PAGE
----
Monday, August 1, 2011

Choices, no-brainers and heavenly joy

Aquinas distinguishes between choices and no-brainers, though not in those terms. In a choice between options A and B, there is something that each of these options has subjectively going for it that the other option does not. But if A is a no-brainer over B, A has something subjectively going for it that B does not, but B has nothing subjectively going for it that A does not. In other words, A subjectively dominates B. And we can say that A is a no-brainer provided that A is a no-brainer over all the subjectively available options.

The famous example is that for the souls in heaven, heavenly beatitude is a no-brainer: heavenly beatitude beats every alternative in every respect. Thus, for a soul in heaven, there is never a choice between heavenly beatitude and another option.

For us, on the other hand, heaven is not a no-brainer. One might choose between heavenly beatitude and being Attorney General of Wales. There are at least two ways in which this can happen. First, due to cognitive deficiences, we may not fully perceive heavenly beatitude as containing within itself all that is worth having in being Attorney General of Wales. We may mouth the words "heaven is better", but not really perceive it (i.e., the intellect may fail to present all the advantages of heaven to the will), or we might not even mouth the words. Note that there is also a difference between:

  1. x perceives that: for all r, A is better than B in respect of r,
  1. For all r, x perceives that A is better than B in respect of r.
It is, I think, (2) that is required for no-brainers in the above sense. But perhaps all we have with respect of heaven is (1). Second, being Attorney General of Wales presents the following advantage: it comes sooner than the heavenly joy. But neither cognitive limitations nor delays of heavenly beatitude are present in heaven.

I think Aquinas would want to say that if determinism is true, there are no choices, only no-brainers. But I am having trouble making this argument.


vexingquestions said...

Dr. Pruss, You give heavenly beatitude as a prime example of a no-brainer for the souls in heaven. I am wondering about Lucifer's sin and whether this might present a difficulty.

Heaven clearly was not a no-brainer for Lucifer. Yet, prior to his sin, Lucifer was presumably a good angel. I think Aquinas would say that there is no falsehood in his intellect at that time. Aquinas writes, "Now it is quite evident that the quiddity of a thing can be a source of knowledge with regard to everything belonging to such thing, or excluded from it; but not of what may be dependent on God's supernatural ordinance. Consequently, owing to their upright will, from their knowing the nature of every creature, the good angels form no judgments as to the nature of the qualities therein, save under the Divine ordinance; hence there can be no error or falsehood in them" (Sum, I, 58, 5). Aquinas goes on to admit the possibility of error in angelic intellects, but only for those that are already demonic. Those that are good are without intellectual error. So, Lucifer's intellect could not have failed to present the advantages of heaven to his will prior to his sin. Further, heavenly joy was immediate for Lucifer, so immediate gratification cannot be the reason for Lucifer's choice.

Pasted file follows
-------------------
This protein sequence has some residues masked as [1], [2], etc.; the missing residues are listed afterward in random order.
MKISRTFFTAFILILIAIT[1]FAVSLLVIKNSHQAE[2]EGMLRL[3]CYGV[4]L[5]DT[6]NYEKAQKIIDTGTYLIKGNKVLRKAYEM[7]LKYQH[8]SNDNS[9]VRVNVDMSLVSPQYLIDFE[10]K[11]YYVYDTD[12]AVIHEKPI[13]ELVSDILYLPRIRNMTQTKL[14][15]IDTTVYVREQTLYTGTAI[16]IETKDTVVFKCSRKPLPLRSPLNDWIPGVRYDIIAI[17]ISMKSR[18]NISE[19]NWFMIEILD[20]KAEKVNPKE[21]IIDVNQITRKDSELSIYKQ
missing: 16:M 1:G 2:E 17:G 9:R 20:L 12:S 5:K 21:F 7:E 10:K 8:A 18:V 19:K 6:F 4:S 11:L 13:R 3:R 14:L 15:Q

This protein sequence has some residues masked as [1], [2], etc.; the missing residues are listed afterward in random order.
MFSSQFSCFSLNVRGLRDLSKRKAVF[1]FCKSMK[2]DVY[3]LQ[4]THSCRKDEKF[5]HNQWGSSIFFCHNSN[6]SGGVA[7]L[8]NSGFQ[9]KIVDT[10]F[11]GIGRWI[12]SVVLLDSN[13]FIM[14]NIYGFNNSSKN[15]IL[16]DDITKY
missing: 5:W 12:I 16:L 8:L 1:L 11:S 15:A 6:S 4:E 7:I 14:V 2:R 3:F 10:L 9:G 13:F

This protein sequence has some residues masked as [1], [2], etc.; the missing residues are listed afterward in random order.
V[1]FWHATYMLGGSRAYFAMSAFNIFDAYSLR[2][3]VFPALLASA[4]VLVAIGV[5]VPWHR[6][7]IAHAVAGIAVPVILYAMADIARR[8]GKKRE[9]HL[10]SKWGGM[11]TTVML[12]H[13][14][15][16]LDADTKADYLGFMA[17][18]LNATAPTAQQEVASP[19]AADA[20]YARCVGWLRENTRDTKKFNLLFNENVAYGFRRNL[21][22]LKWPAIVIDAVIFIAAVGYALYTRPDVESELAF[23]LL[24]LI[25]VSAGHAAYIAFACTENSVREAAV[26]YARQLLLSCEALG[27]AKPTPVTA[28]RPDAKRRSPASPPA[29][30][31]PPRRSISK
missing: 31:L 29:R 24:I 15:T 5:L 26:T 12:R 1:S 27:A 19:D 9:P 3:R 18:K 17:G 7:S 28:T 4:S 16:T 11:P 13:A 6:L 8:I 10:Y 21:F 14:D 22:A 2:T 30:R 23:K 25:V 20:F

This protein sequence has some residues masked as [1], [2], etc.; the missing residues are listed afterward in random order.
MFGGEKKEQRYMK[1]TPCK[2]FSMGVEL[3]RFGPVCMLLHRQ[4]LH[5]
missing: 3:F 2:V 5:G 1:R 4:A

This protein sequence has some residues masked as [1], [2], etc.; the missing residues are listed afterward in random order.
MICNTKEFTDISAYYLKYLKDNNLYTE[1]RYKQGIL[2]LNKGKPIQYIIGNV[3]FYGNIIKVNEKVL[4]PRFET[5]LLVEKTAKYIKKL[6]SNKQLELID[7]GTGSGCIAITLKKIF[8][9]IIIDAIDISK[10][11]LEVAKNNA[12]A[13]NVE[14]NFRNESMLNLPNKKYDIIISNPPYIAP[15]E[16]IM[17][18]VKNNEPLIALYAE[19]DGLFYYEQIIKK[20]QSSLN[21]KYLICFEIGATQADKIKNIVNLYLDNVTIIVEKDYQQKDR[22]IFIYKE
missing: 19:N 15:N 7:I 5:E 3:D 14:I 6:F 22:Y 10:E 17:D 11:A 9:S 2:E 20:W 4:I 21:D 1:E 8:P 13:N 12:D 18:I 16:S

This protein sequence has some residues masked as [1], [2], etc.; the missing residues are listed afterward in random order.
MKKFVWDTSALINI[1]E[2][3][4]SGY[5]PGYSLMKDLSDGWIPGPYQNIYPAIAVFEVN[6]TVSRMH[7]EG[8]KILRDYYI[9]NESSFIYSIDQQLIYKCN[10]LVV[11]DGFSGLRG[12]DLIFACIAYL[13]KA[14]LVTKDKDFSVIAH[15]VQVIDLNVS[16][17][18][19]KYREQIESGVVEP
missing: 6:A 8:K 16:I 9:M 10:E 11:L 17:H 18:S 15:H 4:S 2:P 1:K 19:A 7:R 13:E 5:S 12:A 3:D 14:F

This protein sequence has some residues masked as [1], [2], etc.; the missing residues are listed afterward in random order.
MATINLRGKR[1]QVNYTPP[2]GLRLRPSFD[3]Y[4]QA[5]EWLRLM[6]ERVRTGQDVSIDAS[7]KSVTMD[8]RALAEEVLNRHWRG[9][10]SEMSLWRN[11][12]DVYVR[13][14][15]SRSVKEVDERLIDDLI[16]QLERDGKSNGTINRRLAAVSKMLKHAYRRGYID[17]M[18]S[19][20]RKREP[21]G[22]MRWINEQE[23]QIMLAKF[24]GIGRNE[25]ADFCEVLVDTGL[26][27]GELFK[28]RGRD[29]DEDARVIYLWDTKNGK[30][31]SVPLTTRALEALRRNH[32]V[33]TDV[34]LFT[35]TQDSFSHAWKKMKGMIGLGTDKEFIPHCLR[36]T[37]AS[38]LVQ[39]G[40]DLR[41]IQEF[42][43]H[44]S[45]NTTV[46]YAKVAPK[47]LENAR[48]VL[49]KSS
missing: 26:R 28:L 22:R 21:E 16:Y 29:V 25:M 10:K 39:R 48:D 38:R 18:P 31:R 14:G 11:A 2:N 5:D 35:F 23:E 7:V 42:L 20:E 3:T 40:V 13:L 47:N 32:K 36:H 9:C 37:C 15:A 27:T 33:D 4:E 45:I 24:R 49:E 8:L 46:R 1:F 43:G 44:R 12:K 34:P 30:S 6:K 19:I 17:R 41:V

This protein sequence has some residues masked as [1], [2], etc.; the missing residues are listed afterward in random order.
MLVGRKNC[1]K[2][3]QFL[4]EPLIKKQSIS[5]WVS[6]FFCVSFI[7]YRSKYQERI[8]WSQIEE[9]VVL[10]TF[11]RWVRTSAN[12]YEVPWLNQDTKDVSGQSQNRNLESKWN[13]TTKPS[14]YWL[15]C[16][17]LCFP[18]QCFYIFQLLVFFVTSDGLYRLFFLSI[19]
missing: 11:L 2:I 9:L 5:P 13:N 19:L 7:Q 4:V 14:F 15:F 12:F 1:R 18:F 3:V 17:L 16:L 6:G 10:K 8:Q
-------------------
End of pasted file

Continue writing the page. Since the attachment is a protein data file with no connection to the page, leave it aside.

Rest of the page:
It seems to me that Lucifer presents us with a radical instance of libertarian free will. He turned his will against the advantages that his intellect apprehended. In other words, Lucifer had a choice even when it was a no-brainer.

It might still be the case that if determinism is true, there are only no-brainers. However, if it is true that Lucifer rebelled despite having no intellectual error, we might be able to conclude that even if there were only no-brainers, there still could be choice and freedom.

Alexander R Pruss said...

That's a very hard question.

One piece of the puzzle is that Aquinas thinks that Lucifer's choice occurred before he had the beatific vision. (The "before" refers to the order of explanation, but maybe not the temporal order.) Could it be that the advantages of the heavenly vision are only fully seen as trumping everything when one has them?

Another piece of the puzzle is that according to Aquinas, Lucifer desired his heavenly beatitude, but wanted to have it by his own effort rather than by God's grace. Lucifer, thus, was the ultimate Pelagian. Now, it could be that once one has the heavenly beatitude by grace, it no longer makes any sense to seek to seize it on one's own. But before you have the heavenly beatitude, there is a good of independent happiness that presents itself to the will, and Lucifer seized it.

But why can't someone in heaven desire to have the good of independent happiness? Maybe because their destiny is all set, so independence is no longer seen as a possibility?